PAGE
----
I am looking to develop some best practices / strategies around cart sharing. Currently in Calgary every single famly houshold is provided 3 carts for waste disposal (compost, recycling and garbage). This situation works really well however, it gets more complicated for fourplexes and duplexs (more so for the fourplexes). In the case of a fourplex each unit is give 3 carts. Thus, behind or in front of each fourplex there are 12 carts. This can lead to a variety of issues. I am hoping to chat with some municipalites that have had a similar situation and have implimented measures that (in one way or another) reduce the number of carts and yet still provide the same level of service.
Leader, Community & Customer Initiatives
City of Calgary: Waste and Recycling Services
Carts at fourplexes
I did pilot projects at two large townhouses and several apartment buildings in Metro Vancouver. The thing that was universal is that THERE WAS NEVER ENOUGH VOLUME.
Metro Vancouver's goal is to divert 70% from garbage, and yet over and over again, 90% of the volume was for garbage and 10% was for recycling.
It does not matter how much signage, how many brochures, how many Recycling Captains or community groups or bylaw officers you have, if you only give them 10% of the space, you will capture at most 15% of the materials.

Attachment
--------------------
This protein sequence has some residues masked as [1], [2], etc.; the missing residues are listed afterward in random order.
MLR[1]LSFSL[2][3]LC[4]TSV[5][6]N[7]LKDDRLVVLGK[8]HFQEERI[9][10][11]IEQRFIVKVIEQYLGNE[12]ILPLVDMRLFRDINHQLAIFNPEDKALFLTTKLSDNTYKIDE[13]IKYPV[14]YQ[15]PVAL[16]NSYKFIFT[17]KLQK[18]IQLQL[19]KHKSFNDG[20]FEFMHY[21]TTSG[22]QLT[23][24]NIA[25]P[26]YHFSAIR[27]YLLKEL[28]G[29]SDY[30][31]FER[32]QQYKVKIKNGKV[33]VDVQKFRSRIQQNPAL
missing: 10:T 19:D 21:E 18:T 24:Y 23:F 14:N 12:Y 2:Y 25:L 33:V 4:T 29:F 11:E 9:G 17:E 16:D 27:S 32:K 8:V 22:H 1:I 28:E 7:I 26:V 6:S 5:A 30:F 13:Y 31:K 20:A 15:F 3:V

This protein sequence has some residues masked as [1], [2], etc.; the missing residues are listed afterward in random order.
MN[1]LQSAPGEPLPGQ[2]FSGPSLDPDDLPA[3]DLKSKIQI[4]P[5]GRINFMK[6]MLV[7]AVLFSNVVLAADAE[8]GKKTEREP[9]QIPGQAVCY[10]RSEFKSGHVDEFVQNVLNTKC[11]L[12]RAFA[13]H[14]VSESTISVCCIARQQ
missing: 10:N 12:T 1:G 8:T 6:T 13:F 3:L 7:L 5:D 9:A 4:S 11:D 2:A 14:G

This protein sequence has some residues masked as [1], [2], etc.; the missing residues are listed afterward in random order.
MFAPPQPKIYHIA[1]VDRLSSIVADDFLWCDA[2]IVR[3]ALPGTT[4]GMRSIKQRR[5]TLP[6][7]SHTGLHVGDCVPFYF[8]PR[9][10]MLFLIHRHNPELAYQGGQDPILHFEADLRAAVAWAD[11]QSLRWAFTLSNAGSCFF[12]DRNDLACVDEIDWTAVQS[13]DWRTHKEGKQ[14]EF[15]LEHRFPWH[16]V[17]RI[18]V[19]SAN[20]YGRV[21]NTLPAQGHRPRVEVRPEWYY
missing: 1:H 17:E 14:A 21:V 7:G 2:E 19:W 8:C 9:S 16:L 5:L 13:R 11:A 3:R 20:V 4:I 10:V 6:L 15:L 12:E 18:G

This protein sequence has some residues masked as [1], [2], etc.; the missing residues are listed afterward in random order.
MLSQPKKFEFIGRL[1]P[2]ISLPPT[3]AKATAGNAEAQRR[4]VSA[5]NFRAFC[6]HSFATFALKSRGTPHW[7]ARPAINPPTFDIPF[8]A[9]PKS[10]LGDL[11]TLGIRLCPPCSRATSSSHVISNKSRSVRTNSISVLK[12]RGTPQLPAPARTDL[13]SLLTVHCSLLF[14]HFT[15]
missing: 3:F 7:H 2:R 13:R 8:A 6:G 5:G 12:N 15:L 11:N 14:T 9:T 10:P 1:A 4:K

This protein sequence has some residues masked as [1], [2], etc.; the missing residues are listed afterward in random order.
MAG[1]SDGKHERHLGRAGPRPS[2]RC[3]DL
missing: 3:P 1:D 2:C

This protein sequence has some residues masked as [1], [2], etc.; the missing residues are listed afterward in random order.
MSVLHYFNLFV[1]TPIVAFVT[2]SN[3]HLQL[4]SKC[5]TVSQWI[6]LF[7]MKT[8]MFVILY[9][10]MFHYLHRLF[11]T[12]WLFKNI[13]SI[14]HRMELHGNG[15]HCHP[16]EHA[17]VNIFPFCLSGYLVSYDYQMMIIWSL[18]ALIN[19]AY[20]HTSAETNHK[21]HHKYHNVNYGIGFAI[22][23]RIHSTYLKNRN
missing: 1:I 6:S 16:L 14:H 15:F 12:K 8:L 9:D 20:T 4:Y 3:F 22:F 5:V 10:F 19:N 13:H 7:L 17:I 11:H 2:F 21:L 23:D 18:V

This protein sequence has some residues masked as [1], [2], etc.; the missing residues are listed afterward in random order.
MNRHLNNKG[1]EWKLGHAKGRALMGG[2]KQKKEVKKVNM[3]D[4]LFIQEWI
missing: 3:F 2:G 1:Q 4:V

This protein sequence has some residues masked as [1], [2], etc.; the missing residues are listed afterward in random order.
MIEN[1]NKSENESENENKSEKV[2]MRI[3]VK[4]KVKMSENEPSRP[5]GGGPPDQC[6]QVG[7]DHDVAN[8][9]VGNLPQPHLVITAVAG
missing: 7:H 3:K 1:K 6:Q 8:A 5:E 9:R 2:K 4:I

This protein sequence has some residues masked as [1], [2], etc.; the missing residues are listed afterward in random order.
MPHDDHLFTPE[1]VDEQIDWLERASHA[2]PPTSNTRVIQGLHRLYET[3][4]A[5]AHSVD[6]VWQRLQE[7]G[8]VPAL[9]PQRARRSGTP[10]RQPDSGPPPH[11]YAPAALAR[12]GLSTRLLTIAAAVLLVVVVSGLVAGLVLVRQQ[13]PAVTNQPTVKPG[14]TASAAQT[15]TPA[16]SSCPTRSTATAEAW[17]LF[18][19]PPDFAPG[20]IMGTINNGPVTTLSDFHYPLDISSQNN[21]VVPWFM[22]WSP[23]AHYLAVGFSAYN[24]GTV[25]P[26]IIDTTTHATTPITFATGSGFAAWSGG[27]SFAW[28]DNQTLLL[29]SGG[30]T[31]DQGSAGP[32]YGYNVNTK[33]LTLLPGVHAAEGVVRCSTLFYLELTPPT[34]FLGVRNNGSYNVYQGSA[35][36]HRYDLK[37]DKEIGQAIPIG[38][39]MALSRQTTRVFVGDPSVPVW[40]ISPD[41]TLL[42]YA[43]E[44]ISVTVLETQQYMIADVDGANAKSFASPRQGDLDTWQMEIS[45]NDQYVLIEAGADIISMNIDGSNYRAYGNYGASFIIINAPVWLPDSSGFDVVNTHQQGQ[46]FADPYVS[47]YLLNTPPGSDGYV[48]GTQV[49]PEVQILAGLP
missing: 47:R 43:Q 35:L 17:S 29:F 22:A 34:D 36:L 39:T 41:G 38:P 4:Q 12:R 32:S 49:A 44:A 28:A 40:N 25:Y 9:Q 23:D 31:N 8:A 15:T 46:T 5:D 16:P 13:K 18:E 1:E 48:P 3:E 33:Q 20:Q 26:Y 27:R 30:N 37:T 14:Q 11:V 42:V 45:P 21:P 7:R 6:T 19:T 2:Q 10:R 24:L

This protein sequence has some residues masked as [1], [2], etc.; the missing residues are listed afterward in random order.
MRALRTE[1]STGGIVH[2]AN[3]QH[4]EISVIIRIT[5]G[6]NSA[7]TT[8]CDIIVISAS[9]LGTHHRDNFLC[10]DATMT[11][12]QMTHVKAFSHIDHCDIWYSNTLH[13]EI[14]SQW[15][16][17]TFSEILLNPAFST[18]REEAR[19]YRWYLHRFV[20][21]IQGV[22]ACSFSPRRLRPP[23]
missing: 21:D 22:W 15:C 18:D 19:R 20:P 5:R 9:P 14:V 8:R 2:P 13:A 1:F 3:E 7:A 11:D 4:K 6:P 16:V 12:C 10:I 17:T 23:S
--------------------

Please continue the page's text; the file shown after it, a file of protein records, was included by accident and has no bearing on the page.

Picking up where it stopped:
People want to recycle. They want to do the right thing. Very few people are sociopaths. If you give them a system that works FOR PEOPLE, they will use it. You can see we would get 15% of the material in only 10% of the space--people were really jamming it in.
(I emphasize the system must work for the people, because almost all of our systems are built to work for the recycling trucks, or the materials sales, or the bulldozers, or the incinerators. These mechanical systems should serve the residents, not the other way around. Unless you want to fail, that is.)
Shifting the space also sends strong social signals--nothing says reduce your garbage like a giant recycling bin and a small garbage can.
Because of the very space constraints you mention, we experimented with common bins, especially for cardboard. This was very easy in townhouses, but we also saw some good results by just dropping one in an alley for everybody to use.
We thought it was best to calculate tote and dumpster needs by the number of bedrooms--that gives a better sense of how many people are actually using the system.
So, say at a townhouse complex, in each little cul-de-sac, we had a garbage dumpster, a dumpster for cardboard, centralized totes for food and yard scraps, and a big blue tote shared between two units.
The absolute least I would recommend is a 96 gallon tote for every 14 bedrooms. That is AFTER you have cardboard, food scraps and garbage containers in place. If you are going to expect people to fit their cardboard in a blue tote, you should probably double the totes.
As a side note, to emphasize the fact that people CAN NOT recycled if you do not give them the space --take a look at Maple Ridge. They are far and away the most impressive system in the Lower Mainland, and probably in most of North America. They have six recycling streams, all colour coded. If your tote fills up, you can give them a call and they will come empty it.
They know you need space in your tote in order to recycle. This is the only jurisdiction I have ever seen that TRULY acts like they want you to recycle.